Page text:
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I have a nightly script set up to copy our site (and database) to a failover server. If our primary goes down, the failover server will provide service.

Since the failover server is overwritten every night, I don't want any of our 100+ users to login and make changes that will be overwritten soon after. I plan to have a notice on the login page telling them the site is down and can't be edited, but users may ignore it.

Can I prevent all users from logging into the site when it's on this failover server without clobbering all the passwords in a database?

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One sure-fire, yet simple, method is to scramble the AUTH_KEY constant in the wp-config.php file on the backup server.

In wp-config.php, change your AUTH_KEY line to append rand(). Example:

define('AUTH_KEY',         'YOUR-SUPER-SECURE-GENERATED-KEY' . rand());

On every page, the logged-in key is altered. This prevents users from staying logged in. Note: rand() is very insecure. But we're not saving hashes, just trying to create a new value on each page load, so this should be sufficient. An attacker would need to know your AUTH_KEY (since we're appending the random value), and this setup is focusing on preventing good users from logging in, not trying to harden security against bad users.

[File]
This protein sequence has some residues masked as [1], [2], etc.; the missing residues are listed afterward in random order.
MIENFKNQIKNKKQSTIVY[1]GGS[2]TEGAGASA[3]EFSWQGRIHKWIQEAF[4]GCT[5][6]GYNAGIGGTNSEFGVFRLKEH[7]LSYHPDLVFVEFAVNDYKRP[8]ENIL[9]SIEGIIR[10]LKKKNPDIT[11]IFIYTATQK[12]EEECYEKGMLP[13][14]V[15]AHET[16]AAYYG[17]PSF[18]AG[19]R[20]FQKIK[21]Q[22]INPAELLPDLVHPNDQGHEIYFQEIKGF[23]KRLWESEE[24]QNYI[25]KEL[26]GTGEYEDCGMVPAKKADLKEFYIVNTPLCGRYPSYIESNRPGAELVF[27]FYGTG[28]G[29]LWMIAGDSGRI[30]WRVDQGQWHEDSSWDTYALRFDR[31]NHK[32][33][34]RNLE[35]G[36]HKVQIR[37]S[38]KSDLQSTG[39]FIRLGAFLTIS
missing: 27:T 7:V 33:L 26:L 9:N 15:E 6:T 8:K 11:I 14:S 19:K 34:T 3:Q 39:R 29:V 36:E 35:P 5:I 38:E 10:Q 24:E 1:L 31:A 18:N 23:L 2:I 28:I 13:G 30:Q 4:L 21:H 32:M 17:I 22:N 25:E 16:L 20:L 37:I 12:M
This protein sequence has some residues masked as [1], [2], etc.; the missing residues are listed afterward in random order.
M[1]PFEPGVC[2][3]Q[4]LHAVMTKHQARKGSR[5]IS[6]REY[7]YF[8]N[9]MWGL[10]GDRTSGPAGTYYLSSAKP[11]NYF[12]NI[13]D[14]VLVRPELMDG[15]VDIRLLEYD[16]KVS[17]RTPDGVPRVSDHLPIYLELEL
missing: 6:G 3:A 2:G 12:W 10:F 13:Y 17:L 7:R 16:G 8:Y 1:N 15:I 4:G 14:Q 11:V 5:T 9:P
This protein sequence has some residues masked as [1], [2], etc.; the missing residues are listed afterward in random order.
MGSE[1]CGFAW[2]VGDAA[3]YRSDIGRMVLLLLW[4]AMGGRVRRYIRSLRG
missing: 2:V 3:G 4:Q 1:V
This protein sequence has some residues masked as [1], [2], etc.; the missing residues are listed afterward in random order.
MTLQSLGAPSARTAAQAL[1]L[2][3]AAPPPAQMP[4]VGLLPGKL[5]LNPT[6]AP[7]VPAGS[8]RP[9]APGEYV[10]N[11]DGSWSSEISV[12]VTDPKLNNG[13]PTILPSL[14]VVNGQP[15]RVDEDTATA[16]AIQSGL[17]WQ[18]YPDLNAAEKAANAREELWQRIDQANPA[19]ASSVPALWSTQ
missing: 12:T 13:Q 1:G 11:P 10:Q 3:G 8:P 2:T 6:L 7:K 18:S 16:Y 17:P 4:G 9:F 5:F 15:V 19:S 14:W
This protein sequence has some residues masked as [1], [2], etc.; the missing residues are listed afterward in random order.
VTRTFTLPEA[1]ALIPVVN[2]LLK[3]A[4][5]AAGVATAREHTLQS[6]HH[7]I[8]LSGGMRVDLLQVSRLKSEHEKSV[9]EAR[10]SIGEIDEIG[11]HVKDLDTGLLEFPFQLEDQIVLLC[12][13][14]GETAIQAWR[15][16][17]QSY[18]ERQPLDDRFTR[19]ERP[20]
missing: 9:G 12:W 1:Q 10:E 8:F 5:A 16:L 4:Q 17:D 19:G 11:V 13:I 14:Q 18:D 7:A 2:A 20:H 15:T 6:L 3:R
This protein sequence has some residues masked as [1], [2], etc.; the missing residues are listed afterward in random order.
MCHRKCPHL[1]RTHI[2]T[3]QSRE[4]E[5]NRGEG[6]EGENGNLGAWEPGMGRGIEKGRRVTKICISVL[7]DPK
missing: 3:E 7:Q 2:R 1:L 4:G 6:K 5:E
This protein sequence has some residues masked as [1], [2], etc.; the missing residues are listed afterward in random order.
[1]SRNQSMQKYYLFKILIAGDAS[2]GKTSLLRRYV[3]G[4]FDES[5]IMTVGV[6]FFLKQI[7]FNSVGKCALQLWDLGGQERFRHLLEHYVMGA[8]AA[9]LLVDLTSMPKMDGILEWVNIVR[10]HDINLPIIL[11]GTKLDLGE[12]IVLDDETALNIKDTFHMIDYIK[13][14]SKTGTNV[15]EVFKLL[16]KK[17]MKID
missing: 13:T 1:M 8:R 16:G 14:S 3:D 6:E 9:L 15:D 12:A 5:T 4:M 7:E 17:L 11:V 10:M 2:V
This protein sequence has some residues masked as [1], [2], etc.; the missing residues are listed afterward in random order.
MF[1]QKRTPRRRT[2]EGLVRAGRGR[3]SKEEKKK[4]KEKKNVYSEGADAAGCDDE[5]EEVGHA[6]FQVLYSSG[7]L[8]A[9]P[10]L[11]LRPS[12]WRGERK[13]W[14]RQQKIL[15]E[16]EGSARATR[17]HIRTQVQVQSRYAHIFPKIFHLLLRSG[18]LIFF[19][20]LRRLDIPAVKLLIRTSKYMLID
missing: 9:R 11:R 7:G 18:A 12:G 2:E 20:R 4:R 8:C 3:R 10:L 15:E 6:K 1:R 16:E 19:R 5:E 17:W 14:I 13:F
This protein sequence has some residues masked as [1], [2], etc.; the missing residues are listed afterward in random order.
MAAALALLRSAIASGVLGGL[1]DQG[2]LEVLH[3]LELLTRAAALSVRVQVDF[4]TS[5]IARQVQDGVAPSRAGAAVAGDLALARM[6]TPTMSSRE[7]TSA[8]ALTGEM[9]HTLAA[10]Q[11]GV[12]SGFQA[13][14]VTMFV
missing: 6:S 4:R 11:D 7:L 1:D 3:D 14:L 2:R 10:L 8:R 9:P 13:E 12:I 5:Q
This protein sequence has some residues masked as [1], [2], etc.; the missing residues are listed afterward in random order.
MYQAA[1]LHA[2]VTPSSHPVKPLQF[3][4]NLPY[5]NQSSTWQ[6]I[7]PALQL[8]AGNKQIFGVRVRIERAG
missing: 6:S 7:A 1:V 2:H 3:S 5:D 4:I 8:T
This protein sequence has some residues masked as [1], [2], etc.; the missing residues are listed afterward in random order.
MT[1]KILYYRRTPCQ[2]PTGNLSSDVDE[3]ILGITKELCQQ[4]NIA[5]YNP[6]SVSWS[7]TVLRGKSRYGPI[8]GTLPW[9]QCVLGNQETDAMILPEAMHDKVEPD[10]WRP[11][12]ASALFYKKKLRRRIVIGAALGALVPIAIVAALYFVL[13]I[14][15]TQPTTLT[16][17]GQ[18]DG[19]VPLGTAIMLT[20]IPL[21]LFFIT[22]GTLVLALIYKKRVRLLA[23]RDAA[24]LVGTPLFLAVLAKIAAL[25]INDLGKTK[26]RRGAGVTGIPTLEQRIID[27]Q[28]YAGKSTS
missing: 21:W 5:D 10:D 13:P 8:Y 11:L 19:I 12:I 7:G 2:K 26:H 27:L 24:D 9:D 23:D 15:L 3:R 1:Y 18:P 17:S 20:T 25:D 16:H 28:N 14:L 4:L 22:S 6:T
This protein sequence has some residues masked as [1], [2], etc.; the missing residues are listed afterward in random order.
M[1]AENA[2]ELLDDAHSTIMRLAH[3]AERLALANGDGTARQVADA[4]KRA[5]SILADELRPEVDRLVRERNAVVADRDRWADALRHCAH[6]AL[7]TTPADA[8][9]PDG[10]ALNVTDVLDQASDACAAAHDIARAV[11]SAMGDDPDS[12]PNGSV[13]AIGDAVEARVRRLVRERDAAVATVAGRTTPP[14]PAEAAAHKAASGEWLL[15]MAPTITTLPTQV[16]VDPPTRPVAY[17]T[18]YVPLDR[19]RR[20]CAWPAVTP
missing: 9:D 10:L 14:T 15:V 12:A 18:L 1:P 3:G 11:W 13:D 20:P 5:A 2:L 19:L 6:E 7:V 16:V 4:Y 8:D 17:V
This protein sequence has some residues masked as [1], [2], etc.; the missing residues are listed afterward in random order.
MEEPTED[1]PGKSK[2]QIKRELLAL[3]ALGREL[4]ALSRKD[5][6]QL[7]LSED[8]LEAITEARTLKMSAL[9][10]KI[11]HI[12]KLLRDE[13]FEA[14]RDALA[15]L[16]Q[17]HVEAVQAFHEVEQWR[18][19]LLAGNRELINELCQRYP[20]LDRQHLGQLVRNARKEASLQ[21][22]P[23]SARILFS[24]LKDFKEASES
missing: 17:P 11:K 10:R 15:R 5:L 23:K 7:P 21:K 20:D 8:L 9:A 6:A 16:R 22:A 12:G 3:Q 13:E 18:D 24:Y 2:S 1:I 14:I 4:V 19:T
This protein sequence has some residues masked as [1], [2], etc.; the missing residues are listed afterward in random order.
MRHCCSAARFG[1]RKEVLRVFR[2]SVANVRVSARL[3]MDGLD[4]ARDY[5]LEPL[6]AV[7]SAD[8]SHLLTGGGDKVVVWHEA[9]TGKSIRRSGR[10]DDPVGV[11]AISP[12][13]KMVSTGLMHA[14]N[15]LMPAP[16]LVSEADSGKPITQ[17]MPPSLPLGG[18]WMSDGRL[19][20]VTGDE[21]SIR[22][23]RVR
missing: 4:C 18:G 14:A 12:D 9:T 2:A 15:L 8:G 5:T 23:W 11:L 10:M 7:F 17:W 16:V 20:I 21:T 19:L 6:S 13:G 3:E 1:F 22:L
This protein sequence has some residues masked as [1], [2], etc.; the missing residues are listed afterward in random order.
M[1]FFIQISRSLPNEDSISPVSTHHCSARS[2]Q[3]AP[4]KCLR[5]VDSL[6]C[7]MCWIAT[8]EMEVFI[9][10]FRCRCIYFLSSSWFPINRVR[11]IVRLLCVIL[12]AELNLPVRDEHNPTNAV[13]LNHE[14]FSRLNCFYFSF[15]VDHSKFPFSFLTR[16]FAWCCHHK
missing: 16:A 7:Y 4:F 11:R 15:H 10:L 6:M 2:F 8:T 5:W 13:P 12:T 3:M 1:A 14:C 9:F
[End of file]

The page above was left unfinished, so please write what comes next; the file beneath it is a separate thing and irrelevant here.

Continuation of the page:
If a user tries to login, the login page will redirect them back to the login page indefinitely, since the cookie generated with the old AUTH_KEY is invalid each time a page is loaded.

When copying your site over every night, copy all files except wp-config.php. This may already be required for your current setup, as the connection to the failover database might have different credentials.

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